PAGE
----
A droplet digital PCR (ddPCR) assay to detect Helicoverpa armigera (Lepidoptera: Noctuidae) in bulk trap samples.

PLoS One 2017 31;12(5):e0178704. Epub 2017 May 31.

USDA-APHIS-PPQ-Science & Technology, Identification Technology Program, Fort Collins, Colorado, United States of America.

Moths in the genus Helicoverpa are some of the most important agricultural pests in the world. Two species, H. armigera (Hübner) and H. zea (Boddie), cause the majority of damage to crops and millions of dollars are spent annually on control of these pests. The recent introduction of H. armigera into the New World has prompted extensive survey efforts for this species in the United States. Surveys are conducted using bucket traps baited with H. armigera pheromone, and, because the same pheromone compounds attract both species, these traps often capture large numbers of the native H. zea. Adult H. armigera and H. zea are very similar and can only be separated morphologically by minor differences in the genitalia. Thus, a time consuming genitalic dissection by a trained specialist is necessary to reliably identify either species, and every specimen must be dissected. Several molecular methods are available for differentiating and identifying H. armigera and H. zea, including two recently developed rapid protocols using real-time PCR. However, none of the published methods are capable of screening specimens in large batches. Here we detail a droplet digital PCR (ddPCR) assay that is capable of detecting a single H. armigera in a background of up to 999 H. zea. The assay has been tested using bulk extractions of 1,000 legs from actual trap samples and is effective even when using poor quality samples. This study provides an efficient, rapid, reproducible, and scalable method for processing H. armigera survey trap samples in the U.S. and demonstrates the potential for applying ddPCR technology to screen and diagnose invasive species.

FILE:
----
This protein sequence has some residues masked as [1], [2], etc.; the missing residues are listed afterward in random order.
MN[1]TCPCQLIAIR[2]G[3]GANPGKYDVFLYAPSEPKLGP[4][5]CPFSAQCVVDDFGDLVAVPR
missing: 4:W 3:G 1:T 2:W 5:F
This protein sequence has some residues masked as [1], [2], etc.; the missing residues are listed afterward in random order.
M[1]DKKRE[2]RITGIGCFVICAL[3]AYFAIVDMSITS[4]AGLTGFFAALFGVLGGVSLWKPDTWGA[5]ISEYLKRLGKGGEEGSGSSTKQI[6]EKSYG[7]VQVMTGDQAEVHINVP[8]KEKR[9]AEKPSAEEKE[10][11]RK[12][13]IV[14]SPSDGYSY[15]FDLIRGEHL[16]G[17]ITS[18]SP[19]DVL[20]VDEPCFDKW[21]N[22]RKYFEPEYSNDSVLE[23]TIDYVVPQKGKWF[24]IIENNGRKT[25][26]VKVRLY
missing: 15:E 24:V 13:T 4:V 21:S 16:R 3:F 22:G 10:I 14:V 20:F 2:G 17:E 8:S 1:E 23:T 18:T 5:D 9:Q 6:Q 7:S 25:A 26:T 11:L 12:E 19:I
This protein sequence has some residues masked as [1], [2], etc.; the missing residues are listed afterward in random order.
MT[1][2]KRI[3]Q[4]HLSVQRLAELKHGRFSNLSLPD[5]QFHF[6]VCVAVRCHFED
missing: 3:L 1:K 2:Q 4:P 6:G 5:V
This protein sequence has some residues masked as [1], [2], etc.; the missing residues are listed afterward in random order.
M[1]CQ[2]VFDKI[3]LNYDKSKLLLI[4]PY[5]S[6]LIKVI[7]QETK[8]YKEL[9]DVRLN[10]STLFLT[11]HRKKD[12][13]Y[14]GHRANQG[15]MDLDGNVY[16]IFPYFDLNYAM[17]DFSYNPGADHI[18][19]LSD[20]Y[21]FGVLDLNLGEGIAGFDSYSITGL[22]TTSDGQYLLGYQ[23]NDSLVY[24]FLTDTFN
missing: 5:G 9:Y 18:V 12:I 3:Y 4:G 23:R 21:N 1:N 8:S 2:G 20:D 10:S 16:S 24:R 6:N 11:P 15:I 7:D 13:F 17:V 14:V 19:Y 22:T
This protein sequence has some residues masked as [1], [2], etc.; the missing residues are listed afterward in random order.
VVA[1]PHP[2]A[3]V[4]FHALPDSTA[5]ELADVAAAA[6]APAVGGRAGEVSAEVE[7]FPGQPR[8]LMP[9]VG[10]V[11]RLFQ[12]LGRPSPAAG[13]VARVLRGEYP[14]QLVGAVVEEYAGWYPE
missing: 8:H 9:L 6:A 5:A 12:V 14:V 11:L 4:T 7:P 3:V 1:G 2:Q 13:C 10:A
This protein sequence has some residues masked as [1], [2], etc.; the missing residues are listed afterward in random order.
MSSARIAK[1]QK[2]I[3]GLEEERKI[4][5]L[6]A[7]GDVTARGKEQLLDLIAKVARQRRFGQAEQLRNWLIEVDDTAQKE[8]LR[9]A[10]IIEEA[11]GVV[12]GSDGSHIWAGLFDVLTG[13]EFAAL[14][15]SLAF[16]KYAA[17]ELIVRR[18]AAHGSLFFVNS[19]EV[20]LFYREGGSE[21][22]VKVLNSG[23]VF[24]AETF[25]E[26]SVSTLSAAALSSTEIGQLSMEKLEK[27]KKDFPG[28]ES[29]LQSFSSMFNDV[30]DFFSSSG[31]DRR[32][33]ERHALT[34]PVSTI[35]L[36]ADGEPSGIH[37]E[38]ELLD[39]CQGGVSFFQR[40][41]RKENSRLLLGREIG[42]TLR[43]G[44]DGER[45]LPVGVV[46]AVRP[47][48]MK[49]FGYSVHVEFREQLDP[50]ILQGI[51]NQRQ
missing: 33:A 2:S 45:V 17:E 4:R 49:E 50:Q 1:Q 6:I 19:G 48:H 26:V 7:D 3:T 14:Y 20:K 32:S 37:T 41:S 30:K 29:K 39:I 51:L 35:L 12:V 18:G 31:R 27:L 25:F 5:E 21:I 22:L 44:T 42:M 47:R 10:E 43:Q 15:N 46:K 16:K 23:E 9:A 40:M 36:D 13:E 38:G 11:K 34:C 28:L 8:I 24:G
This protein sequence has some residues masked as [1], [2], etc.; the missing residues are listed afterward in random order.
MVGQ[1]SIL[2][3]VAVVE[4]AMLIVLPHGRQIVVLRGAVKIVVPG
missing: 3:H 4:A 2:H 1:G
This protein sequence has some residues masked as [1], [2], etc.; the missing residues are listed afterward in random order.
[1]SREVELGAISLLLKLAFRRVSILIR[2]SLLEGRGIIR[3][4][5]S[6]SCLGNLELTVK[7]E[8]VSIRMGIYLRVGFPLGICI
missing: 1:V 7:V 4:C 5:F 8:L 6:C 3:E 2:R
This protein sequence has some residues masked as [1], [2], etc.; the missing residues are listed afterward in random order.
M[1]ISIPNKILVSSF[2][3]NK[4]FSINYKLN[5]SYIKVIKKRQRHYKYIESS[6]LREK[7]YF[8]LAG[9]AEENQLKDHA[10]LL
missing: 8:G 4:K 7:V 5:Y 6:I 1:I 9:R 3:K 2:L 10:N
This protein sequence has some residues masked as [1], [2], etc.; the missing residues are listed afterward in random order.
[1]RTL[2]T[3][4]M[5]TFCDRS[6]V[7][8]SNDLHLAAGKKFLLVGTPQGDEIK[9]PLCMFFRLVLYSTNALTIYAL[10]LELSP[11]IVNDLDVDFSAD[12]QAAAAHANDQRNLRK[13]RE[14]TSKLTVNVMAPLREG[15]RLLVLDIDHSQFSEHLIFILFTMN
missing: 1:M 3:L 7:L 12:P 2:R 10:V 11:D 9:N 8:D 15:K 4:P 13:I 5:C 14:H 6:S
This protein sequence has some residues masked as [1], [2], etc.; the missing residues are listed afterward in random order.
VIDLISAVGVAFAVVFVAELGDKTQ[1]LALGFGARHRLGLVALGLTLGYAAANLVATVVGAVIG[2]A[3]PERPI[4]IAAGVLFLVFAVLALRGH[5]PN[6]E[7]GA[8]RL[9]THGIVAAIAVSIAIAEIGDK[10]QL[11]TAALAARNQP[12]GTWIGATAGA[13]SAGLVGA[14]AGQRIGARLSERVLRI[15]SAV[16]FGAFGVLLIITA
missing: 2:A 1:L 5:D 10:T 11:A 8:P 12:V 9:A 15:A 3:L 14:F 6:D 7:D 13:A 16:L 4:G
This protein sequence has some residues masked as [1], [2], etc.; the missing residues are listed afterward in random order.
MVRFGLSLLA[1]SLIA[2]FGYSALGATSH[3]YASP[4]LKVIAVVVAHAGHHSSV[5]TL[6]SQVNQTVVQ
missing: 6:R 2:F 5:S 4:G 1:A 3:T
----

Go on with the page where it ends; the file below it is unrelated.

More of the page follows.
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http://journals.plos.org/plosone/article?id=10.1371/journal.pone.0178704PLOS
http://www.ncbi.nlm.nih.gov/pmc/articles/PMC5451079PMC
September 2017